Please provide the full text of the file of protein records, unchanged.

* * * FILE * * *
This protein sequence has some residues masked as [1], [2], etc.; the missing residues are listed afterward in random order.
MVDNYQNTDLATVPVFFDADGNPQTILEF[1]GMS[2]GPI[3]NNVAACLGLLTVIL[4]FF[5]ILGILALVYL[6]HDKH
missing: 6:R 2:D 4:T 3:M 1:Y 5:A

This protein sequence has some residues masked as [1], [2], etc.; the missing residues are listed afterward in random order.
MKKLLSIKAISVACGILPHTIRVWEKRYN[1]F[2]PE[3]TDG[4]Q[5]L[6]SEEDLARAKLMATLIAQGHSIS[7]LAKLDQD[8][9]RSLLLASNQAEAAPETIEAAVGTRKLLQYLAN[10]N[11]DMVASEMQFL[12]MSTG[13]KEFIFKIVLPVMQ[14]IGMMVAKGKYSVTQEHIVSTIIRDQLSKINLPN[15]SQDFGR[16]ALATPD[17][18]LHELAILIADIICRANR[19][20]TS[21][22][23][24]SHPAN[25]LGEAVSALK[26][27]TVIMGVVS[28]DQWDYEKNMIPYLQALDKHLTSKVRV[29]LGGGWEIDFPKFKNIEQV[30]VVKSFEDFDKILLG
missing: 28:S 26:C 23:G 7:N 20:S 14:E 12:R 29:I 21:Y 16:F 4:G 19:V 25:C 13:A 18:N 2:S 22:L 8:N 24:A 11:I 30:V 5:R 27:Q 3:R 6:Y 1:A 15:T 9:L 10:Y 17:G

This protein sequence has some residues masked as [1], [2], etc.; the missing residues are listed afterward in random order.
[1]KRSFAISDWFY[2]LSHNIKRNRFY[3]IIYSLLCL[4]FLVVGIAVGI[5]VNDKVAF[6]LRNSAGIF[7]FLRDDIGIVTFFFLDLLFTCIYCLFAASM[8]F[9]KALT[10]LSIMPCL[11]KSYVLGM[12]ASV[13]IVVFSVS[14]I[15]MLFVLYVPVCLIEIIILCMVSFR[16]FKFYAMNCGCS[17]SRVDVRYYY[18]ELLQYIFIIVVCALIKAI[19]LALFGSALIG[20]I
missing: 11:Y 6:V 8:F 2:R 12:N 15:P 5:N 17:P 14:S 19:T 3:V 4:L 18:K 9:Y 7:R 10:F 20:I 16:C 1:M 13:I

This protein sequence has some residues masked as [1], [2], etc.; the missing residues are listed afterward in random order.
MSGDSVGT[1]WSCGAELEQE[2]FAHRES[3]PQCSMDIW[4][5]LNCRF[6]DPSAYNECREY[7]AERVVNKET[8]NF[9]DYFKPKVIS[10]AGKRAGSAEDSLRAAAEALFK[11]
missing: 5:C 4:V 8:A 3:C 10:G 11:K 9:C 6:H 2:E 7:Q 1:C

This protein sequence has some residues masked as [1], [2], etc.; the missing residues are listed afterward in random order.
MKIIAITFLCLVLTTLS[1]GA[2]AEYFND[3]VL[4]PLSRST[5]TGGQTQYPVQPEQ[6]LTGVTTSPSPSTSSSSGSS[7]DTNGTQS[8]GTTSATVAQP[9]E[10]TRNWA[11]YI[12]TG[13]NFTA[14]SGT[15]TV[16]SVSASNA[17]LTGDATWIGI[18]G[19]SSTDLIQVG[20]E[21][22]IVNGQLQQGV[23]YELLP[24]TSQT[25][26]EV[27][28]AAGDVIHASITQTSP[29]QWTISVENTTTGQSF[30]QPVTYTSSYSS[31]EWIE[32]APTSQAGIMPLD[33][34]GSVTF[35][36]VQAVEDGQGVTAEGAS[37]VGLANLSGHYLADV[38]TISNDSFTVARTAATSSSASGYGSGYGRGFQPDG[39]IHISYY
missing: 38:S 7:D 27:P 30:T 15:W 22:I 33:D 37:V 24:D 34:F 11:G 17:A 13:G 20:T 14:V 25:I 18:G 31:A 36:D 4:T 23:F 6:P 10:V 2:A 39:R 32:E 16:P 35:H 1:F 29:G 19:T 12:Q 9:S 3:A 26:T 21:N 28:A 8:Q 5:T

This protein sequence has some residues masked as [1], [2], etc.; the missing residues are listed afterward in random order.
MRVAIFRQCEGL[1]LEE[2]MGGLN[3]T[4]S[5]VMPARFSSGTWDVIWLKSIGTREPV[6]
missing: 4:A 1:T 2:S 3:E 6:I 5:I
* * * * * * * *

This protein sequence has some residues masked as [1], [2], etc.; the missing residues are listed afterward in random order.
MVDNYQNTDLATVPVFFDADGNPQTILEF[1]GMS[2]GPI[3]NNVAACLGLLTVIL[4]FF[5]ILGILALVYL[6]HDKH
missing: 6:R 2:D 4:T 3:M 1:Y 5:A

This protein sequence has some residues masked as [1], [2], etc.; the missing residues are listed afterward in random order.
MKKLLSIKAISVACGILPHTIRVWEKRYN[1]F[2]PE[3]TDG[4]Q[5]L[6]SEEDLARAKLMATLIAQGHSIS[7]LAKLDQD[8][9]RSLLLASNQAEAAPETIEAAVGTRKLLQYLAN[10]N[11]DMVASEMQFL[12]MSTG[13]KEFIFKIVLPVMQ[14]IGMMVAKGKYSVTQEHIVSTIIRDQLSKINLPN[15]SQDFGR[16]ALATPD[17][18]LHELAILIADIICRANR[19][20]TS[21][22][23][24]SHPAN[25]LGEAVSALK[26][27]TVIMGVVS[28]DQWDYEKNMIPYLQALDKHLTSKVRV[29]LGGGWEIDFPKFKNIEQV[30]VVKSFEDFDKILLG
missing: 28:S 26:C 23:G 7:N 20:S 14:E 12:R 29:I 21:Y 16:F 4:G 19:V 25:C 13:A 18:N 2:S 22:L 8:N 24:A 11:I 30:V 5:R 27:Q 3:R 6:Y 1:A 15:T 9:L 10:Y 17:G

This protein sequence has some residues masked as [1], [2], etc.; the missing residues are listed afterward in random order.
[1]KRSFAISDWFY[2]LSHNIKRNRFY[3]IIYSLLCL[4]FLVVGIAVGI[5]VNDKVAF[6]LRNSAGIF[7]FLRDDIGIVTFFFLDLLFTCIYCLFAASM[8]F[9]KALT[10]LSIMPCL[11]KSYVLGM[12]ASV[13]IVVFSVS[14]I[15]MLFVLYVPVCLIEIIILCMVSFR[16]FKFYAMNCGCS[17]SRVDVRYYY[18]ELLQYIFIIVVCALIKAI[19]LALFGSALIG[20]I
missing: 11:Y 6:V 8:F 2:R 12:N 15:P 5:N 17:P 14:S 19:T 3:V 4:L 18:K 9:Y 7:R 10:F 20:I 16:C 1:M 13:I

This protein sequence has some residues masked as [1], [2], etc.; the missing residues are listed afterward in random order.
MSGDSVGT[1]WSCGAELEQE[2]FAHRES[3]PQCSMDIW[4][5]LNCRF[6]DPSAYNECREY[7]AERVVNKET[8]NF[9]DYFKPKVIS[10]AGKRAGSAEDSLRAAAEALFK[11]
missing: 5:C 4:V 8:A 3:C 10:G 11:K 9:C 6:H 2:E 7:Q 1:C

This protein sequence has some residues masked as [1], [2], etc.; the missing residues are listed afterward in random order.
MKIIAITFLCLVLTTLS[1]GA[2]AEYFND[3]VL[4]PLSRST[5]TGGQTQYPVQPEQ[6]LTGVTTSPSPSTSSSSGSS[7]DTNGTQS[8]GTTSATVAQP[9]E[10]TRNWA[11]YI[12]TG[13]NFTA[14]SGT[15]TV[16]SVSASNA[17]LTGDATWIGI[18]G[19]SSTDLIQVG[20]E[21][22]IVNGQLQQGV[23]YELLP[24]TSQT[25][26]EV[27][28]AAGDVIHASITQTSP[29]QWTISVENTTTGQSF[30]QPVTYTSSYSS[31]EWIE[32]APTSQAGIMPLD[33][34]GSVTF[35][36]VQAVEDGQGVTAEGAS[37]VGLANLSGHYLADV[38]TISNDSFTVARTAATSSSASGYGSGYGRGFQPDG[39]IHISYY
missing: 38:S 7:D 27:P 30:T 15:W 22:I 33:D 37:V 24:D 34:F 11:G 17:A 13:G 20:T 14:V 25:I 18:G 31:A 36:D 4:T 23:F 6:P 10:V 2:A 39:R 32:E 16:P 35:H 1:F 29:G 19:T 12:Q 9:S 3:A 26:T 21:N 28:A 8:Q 5:T

This protein sequence has some residues masked as [1], [2], etc.; the missing residues are listed afterward in random order.
MRVAIFRQCEGL[1]LEE[2]MGGLN[3]T[4]S[5]VMPARFSSGTWDVIWLKSIGTREPV[6]
missing: 4:A 1:T 2:S 3:E 6:I 5:I